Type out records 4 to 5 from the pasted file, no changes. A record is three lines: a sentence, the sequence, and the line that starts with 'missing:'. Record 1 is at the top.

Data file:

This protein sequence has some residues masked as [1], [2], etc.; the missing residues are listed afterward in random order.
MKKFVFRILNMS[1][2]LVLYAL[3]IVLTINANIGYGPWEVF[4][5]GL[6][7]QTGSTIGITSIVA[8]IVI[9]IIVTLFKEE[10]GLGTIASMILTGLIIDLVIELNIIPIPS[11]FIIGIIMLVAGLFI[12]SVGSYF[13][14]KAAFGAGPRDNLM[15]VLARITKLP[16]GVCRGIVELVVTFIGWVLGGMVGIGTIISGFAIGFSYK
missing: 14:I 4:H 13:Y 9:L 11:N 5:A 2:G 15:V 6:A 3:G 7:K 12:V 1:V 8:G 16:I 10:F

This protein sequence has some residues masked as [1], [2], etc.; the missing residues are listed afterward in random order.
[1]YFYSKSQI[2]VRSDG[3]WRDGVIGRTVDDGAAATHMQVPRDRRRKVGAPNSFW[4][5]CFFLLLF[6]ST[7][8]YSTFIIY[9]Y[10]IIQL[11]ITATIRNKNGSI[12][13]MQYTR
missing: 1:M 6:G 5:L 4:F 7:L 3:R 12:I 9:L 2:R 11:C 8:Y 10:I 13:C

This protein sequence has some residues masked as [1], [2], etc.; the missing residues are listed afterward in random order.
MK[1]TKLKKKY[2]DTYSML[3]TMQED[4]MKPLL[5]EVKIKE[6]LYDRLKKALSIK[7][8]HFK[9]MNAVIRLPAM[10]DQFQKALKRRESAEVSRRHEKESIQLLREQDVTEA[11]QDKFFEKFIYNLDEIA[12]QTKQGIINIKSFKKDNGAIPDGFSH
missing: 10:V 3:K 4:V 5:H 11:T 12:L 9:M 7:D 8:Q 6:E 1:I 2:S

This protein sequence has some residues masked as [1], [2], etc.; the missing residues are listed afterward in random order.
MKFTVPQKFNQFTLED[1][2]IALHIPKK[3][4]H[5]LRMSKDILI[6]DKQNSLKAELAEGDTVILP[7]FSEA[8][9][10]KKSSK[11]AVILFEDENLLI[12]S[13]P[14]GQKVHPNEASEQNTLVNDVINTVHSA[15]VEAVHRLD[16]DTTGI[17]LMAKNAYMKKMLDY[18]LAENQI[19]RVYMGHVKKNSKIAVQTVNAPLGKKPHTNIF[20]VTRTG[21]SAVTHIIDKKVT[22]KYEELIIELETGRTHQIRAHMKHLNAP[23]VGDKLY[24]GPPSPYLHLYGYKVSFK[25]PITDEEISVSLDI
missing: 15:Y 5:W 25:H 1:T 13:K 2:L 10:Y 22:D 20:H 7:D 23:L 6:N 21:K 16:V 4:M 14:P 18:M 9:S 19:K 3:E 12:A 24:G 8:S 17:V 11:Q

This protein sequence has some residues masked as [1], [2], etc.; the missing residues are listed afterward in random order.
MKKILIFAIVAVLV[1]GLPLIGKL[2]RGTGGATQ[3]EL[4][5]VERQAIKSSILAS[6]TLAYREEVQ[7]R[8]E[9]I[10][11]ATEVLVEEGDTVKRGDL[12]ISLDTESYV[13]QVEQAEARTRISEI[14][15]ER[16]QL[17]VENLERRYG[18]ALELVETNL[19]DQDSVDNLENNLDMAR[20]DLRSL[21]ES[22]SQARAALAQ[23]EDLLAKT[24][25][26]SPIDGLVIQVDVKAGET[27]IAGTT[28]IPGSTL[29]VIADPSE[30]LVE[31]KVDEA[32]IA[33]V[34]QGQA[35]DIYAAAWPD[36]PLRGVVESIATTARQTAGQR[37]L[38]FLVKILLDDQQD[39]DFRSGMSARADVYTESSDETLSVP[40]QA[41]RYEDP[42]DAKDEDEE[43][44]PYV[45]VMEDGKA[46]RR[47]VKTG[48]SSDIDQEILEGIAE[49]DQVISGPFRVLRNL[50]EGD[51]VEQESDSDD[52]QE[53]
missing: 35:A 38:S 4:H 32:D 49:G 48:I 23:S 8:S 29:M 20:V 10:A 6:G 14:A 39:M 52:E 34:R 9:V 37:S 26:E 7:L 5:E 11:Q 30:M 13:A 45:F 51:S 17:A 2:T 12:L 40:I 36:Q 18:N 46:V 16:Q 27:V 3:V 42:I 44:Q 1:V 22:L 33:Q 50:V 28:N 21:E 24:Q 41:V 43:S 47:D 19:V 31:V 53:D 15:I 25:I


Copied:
This protein sequence has some residues masked as [1], [2], etc.; the missing residues are listed afterward in random order.
MKFTVPQKFNQFTLED[1][2]IALHIPKK[3][4]H[5]LRMSKDILI[6]DKQNSLKAELAEGDTVILP[7]FSEA[8][9][10]KKSSK[11]AVILFEDENLLI[12]S[13]P[14]GQKVHPNEASEQNTLVNDVINTVHSA[15]VEAVHRLD[16]DTTGI[17]LMAKNAYMKKMLDY[18]LAENQI[19]RVYMGHVKKNSKIAVQTVNAPLGKKPHTNIF[20]VTRTG[21]SAVTHIIDKKVT[22]KYEELIIELETGRTHQIRAHMKHLNAP[23]VGDKLY[24]GPPSPYLHLYGYKVSFK[25]PITDEEISVSLDI
missing: 15:Y 5:W 25:H 1:T 13:K 2:L 10:Y 22:D 20:H 7:D 23:L 6:N 21:K 16:V 4:M 14:P 18:M 9:S 19:K 3:E 12:A 24:G 8:S 17:V 11:Q

This protein sequence has some residues masked as [1], [2], etc.; the missing residues are listed afterward in random order.
MKKILIFAIVAVLV[1]GLPLIGKL[2]RGTGGATQ[3]EL[4][5]VERQAIKSSILAS[6]TLAYREEVQ[7]R[8]E[9]I[10][11]ATEVLVEEGDTVKRGDL[12]ISLDTESYV[13]QVEQAEARTRISEI[14][15]ER[16]QL[17]VENLERRYG[18]ALELVETNL[19]DQDSVDNLENNLDMAR[20]DLRSL[21]ES[22]SQARAALAQ[23]EDLLAKT[24][25][26]SPIDGLVIQVDVKAGET[27]IAGTT[28]IPGSTL[29]VIADPSE[30]LVE[31]KVDEA[32]IA[33]V[34]QGQA[35]DIYAAAWPD[36]PLRGVVESIATTARQTAGQR[37]L[38]FLVKILLDDQQD[39]DFRSGMSARADVYTESSDETLSVP[40]QA[41]RYEDP[42]DAKDEDEE[43][44]PYV[45]VMEDGKA[46]RR[47]VKTG[48]SSDIDQEILEGIAE[49]DQVISGPFRVLRNL[50]EGD[51]VEQESDSDD[52]QE[53]
missing: 35:A 38:S 4:H 32:D 49:G 48:I 23:S 8:S 29:M 20:V 10:A 6:G 14:A 39:M 52:E 34:R 9:V 37:S 26:E 7:L 5:E 11:Q 30:M 13:A 45:F 51:S 17:A 2:T 12:L 40:I 36:Q 18:N 46:V 16:Q 27:V 3:V 42:I 44:Q 1:V 22:L 33:Q 50:V 28:N 21:E 24:Q 41:V 43:S 47:D 19:V 31:V 53:D 15:I 25:I